Nurse Shortages Have Hospitals on Call
Rash Madkour / AP
March 16, 2009
Building their skills
Medical school grads get on-the-job training during formal residencies ranging from three to seven years. Many newly licensed nurses do not have a similar protected period as they build their skills and get used to a demanding environment.
Some hospitals have set up programs to help new nurses make the transition. Often, they assign novices to more experienced nurses, whom they shadow for a few weeks or months while they learn the ropes. That’s what O’Bryan’s hospital did, but for her, it wasn’t enough.
So more hospitals are investing in longer, more thorough residencies. These can cost roughly $5,000 per resident. But the cost of recruiting and training a replacement for a nurse who washed out is about $50,000, personnel experts estimate.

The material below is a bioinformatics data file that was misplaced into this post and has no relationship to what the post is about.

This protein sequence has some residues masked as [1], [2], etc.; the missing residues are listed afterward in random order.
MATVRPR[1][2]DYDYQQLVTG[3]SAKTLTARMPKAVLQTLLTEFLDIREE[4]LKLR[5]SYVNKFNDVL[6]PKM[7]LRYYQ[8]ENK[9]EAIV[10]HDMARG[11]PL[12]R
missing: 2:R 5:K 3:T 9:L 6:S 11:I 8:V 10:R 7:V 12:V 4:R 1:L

One national program is the Versant RN Residency, which was developed at Childrens Hospital Los Angeles and since 2004 has spread to 70 other hospitals nationwide. One of those, Baptist Health South Florida in the Miami area, reports cutting its turnover rate from 22 percent to 10 percent in the 18 months since it started its program. The Versant plan pairs new nurses with more experienced nurses and they share patients.
For Yaima Milian, who’s currently in the program at Baptist Health, this is markedly different from the preparation she got at her first hospital in New Jersey. She left after a six-week orientation because she didn’t feel ready to work solo.
Besides the residency’s professional guidance, which includes classroom instruction, new nurses also get personal support from mentors.
“Here you have this group that is pretty much experiencing the same things you’re experiencing,” Milian said, “and it makes you feel better.”
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